La Libre Belgique - Belgium

The markets and the politicians in Europe's crisis countries have been waiting for a government bond purchasing programme for a long time. The liberal daily Le Libre Belgique dampens hopes that the ECB chief will be able to work wonders: "Certain top economists believe Mario Draghi has been too heavily influenced by Germany's demands and taken far too long to act. And, they say, this will compromise the impact of his shock therapy, which is unprecedented in the ECB's history. ... Apart from monetary concerns, the true problem ailing Europe is a lack of confidence: to consume, invest or hire staff, in short to make plans for the future. The effects of austerity, the rise in unemployment which will have devastating repercussions for our youths, the rise of nationalist tendencies - all of this only worsens the mood. ... Unfortunately for the heads of state and government who no doubt expect too much of him, Mario Draghi is no miracle worker." (22/01/2015)

Die Zeit - Germany

If the ECB Governing Council decides to start buying government bonds and the left-wing coalition Syriza and its leader Alexis Tsipras win the Greek elections on Sunday the Eurozone could finally emerge from the crisis, the liberal weekly Die Zeit suspects: "Tsipras's popularity is down to the fact that he doesn't belong to the political class that ruined the country. And that's the big opportunity. ... Because a government that burdens the masses while leaving the privileged upper class in peace discredits itself morally too. If Tsipras manages to tax the rich Greeks at last and deploy their assets in fighting the crisis he will be celebrated all over Europe for it. ... And Draghi and the ECB? The Eurozone will only emerge from the crisis if the southern countries return to growth. The Central Bank will help them do this. Notwithstanding all the criticism from Germany the ECB is acting true to its name: Europeanly." (22/01/2015)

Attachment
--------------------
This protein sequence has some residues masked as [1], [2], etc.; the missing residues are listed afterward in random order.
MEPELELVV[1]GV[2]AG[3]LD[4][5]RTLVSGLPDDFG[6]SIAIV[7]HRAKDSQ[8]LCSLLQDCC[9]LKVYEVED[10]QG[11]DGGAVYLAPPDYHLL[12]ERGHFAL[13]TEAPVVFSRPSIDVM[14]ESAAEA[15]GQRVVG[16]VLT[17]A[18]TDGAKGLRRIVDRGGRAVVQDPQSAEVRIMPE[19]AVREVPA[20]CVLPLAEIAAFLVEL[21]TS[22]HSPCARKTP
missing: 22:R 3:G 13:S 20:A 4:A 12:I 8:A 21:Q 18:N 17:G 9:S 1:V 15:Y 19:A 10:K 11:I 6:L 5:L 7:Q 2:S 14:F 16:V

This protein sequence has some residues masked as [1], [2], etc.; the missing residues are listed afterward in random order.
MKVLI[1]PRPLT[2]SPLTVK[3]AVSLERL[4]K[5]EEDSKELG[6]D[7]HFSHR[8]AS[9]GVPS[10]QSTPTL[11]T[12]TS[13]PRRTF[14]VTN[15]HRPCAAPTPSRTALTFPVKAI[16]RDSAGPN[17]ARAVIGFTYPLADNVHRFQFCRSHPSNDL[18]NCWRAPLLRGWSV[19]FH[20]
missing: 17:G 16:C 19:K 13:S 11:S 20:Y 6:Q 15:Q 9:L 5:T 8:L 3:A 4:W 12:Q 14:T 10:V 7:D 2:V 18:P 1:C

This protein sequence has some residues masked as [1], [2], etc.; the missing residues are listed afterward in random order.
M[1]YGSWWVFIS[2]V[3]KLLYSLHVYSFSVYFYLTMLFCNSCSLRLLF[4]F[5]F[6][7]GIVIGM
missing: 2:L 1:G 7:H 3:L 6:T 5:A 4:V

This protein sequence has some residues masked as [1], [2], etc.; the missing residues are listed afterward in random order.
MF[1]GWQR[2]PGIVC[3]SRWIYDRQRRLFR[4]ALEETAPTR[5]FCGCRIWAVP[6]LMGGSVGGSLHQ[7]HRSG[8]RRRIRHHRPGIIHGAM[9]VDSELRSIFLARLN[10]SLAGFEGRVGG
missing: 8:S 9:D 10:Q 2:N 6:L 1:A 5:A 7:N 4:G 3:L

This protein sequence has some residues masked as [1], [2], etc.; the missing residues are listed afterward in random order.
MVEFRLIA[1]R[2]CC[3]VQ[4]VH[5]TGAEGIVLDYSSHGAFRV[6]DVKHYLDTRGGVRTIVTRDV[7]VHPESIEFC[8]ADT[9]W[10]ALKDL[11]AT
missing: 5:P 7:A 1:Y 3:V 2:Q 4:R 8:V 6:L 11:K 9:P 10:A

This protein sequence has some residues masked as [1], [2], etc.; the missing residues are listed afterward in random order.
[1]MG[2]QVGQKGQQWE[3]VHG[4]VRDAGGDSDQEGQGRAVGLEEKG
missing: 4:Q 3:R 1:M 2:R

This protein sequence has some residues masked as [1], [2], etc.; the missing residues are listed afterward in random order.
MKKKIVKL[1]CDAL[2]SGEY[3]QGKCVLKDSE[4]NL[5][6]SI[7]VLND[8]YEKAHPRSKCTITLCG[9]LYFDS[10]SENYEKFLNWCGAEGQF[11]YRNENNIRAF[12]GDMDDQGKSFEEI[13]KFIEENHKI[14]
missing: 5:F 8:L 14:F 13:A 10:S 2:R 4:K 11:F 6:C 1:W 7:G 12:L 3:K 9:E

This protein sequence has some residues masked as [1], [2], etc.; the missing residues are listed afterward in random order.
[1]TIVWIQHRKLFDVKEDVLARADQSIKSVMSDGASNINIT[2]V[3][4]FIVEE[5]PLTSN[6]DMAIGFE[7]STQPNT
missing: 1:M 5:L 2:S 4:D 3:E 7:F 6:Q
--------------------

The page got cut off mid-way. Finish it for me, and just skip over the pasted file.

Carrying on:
MAIN FOCUS | 21/01/2015

EU discusses counter-terror strategies